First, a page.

Friday, January 2, 2015

Six Weeks in Chawton

Many American women like me are passionate about Jane Austen, and often dream of visiting Chawton.  So when I applied to the International Visitors’ Program, which is sponsored by the Jane Austen Society of North America, with a project proposal to set Jane Austen’s prayers to music for congregational worship and was chosen, my dream of living and working there became a reality.  For six weeks, I was composer-in-residence in the village of Chawton. Through the process and my time there, I learned so much about myself, and what an artist can do when artistic needs are met and fulfilled.
Everywhere I looked in Chawton, there was beauty: a white rose growing up along a brick wall, a tobacco flower peeping into the office window, a nasturtium plant flowing over the edge of an old watering trough.   This kind of beauty inspires sound in me because beauty makes my artist heart sing.  In Chawton, this was overwhelming and completely unexpected.  

Because I found manuscript paper (music staff paper) in the office, this provided me the tool to compose sketches of the tunes I felt and heard in my heart and head. These sketches became my “Chawton Notebook”, which now provides me with valuable melodic material that I can and will incorporate, or use in future compositions.
Also, because a 1928 Steinway is beautifully maintained at the Chawton House Stables where I was living, I practiced.  I reconnected with Chopin, Beethoven, Mozart, and Mendelssohn, which led to opportunities to play historical instruments including the 1810 Clementi piano at the Jane Austen House Museum, the refurbished 1828 Stodart grand piano at Chawton House, the extraordinary opportunity to play Chopin’s piano (among others) from the Alec Cobbe Collection at Hatchlands Park, and a Broadwood (Beethoven’s preferred instrument) at The Vyne.

Due to the nature of my project, the prayers generated opportunities to connect with the 18 Austen-related churches throughout England.  Prior to my visit, the JASNA Churches Committee provided me with contact information that created opportunities to visit nine of the churches, which led to opportunities to set up, produce and perform a concert in Godmersham, and premiere the prayer settings at St Paul’s Church Covent Garden in London.  These concerts connected me with musicians and talent throughout England, which is now creating more opportunities.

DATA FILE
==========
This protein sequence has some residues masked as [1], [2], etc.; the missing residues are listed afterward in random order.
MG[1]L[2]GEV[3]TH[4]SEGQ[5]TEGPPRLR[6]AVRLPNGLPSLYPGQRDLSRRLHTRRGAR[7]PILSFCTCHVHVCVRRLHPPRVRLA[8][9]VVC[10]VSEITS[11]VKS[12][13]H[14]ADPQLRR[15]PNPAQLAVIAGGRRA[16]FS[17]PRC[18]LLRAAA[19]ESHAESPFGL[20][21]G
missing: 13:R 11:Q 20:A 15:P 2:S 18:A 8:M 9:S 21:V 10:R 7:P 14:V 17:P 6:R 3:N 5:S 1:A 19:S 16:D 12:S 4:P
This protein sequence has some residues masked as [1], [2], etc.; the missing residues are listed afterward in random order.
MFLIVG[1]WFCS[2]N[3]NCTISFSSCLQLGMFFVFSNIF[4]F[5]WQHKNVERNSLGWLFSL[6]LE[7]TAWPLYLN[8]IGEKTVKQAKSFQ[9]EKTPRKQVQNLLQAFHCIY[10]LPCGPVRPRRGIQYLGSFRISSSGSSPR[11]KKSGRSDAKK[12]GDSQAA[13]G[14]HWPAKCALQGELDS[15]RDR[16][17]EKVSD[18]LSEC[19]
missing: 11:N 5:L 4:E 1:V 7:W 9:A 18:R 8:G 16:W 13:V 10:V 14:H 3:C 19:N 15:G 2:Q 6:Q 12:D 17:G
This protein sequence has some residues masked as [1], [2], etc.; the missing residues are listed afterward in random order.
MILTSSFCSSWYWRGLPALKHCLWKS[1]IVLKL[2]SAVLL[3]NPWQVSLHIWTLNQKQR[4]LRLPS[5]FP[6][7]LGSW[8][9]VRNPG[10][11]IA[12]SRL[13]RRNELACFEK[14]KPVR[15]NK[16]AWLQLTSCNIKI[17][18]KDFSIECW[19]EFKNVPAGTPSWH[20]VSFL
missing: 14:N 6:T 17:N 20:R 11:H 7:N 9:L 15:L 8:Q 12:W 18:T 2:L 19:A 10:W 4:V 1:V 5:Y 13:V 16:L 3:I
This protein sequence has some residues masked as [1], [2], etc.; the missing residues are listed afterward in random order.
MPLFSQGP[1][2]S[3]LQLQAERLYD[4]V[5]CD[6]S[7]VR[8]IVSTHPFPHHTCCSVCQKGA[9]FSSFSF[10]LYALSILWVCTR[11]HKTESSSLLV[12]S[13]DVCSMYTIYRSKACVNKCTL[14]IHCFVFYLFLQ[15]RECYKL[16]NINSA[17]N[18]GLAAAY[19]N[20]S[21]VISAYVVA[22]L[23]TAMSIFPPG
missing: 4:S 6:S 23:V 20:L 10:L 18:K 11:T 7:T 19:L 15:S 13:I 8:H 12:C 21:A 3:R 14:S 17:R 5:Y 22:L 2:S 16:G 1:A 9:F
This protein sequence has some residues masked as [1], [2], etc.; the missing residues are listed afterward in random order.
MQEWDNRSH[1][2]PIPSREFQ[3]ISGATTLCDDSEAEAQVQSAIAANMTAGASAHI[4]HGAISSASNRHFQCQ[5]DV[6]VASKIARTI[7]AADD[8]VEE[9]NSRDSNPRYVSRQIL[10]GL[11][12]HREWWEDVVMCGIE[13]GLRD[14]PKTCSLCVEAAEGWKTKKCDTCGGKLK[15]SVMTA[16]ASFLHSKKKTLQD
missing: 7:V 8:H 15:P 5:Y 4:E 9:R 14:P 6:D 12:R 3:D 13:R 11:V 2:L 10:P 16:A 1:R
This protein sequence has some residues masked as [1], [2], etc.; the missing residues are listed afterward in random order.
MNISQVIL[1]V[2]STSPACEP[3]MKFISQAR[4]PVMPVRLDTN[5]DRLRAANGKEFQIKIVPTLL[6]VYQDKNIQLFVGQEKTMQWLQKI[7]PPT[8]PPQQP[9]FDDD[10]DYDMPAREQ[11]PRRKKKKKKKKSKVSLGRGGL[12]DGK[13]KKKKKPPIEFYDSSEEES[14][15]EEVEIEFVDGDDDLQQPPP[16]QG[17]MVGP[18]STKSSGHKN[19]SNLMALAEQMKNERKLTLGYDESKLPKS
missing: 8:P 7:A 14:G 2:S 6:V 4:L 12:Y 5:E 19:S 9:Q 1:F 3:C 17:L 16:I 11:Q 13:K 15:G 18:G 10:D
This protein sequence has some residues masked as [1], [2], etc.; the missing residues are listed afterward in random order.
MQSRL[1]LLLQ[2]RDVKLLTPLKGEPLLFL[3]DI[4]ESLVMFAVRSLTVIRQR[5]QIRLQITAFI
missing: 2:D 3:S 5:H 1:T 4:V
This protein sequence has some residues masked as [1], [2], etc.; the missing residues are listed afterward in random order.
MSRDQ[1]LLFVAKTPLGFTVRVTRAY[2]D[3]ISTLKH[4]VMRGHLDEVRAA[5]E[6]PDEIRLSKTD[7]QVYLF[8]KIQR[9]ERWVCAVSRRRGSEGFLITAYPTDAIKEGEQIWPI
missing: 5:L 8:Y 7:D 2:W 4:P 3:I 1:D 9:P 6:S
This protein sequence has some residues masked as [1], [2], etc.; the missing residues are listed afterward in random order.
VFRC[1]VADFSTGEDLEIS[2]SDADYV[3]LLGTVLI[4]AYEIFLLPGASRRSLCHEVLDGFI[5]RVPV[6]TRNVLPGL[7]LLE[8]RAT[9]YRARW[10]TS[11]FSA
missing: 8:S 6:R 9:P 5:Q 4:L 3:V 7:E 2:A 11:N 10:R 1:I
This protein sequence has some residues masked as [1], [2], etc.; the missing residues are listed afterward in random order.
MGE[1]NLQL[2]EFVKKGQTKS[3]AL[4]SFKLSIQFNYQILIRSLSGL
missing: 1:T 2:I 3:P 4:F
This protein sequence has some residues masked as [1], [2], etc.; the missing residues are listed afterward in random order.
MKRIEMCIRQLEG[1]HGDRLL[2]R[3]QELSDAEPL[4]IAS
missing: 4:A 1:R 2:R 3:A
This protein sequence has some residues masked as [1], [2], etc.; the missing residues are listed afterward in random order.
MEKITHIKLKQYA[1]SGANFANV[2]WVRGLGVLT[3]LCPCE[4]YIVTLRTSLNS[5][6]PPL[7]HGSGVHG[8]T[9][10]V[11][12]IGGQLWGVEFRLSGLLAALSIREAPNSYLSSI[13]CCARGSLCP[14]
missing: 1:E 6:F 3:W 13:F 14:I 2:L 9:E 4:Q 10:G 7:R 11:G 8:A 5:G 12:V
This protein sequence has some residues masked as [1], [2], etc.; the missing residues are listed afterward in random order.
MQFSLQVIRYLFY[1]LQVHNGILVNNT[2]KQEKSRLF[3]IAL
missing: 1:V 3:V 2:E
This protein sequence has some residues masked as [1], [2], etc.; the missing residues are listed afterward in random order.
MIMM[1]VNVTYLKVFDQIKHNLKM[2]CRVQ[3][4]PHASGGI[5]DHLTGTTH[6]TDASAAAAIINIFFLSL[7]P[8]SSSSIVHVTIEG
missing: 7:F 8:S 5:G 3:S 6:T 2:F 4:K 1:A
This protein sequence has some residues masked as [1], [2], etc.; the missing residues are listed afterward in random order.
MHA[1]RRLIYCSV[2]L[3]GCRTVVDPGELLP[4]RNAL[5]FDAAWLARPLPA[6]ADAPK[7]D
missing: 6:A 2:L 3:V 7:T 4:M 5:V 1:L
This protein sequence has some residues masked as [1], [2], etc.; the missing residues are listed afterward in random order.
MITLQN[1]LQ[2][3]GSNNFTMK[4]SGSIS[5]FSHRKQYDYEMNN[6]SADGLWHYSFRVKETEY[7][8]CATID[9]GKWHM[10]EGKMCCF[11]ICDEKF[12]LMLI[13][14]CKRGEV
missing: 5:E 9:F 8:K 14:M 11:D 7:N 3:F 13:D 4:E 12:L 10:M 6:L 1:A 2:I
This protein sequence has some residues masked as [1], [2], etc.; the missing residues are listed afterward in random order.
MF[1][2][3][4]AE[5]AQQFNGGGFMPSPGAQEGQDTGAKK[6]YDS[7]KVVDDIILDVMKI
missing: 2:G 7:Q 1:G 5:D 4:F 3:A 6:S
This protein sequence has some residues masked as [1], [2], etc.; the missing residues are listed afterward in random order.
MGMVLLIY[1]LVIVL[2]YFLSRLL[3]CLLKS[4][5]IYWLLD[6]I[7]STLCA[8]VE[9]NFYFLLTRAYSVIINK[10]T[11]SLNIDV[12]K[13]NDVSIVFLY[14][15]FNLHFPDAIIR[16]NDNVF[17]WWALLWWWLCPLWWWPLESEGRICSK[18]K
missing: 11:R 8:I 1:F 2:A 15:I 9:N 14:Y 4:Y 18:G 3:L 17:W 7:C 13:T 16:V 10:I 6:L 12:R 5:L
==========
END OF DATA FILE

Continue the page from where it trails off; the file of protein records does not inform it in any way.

Chawton inspired me.  It still inspires me.  When I think of my time there, I am empowered by those thoughts.  My success happened because everything I needed as an artist was provided and available to me.  I know I ‘hear’ my first symphony there and very soon I hope to go back and write it.  Until then, I will work to create an environment like that for myself here in the United States.  By doing this, I keep Chawton alive in my heart and continue to empower myself to do what I do best.

2 comments:

Poetry Calling said...

Hello Amanda, Robert here - we met staying at Chawton and you liked my Harvest Home poem.
A very nice piece here about dear Chawton - I am going there this Saturday for a talk on Georgian Gardens and the Snowdrop Walk.

How are you?
(-:

Anonymous said...

I would like to help a friend license the rights to Daniel, the musical. Please email me.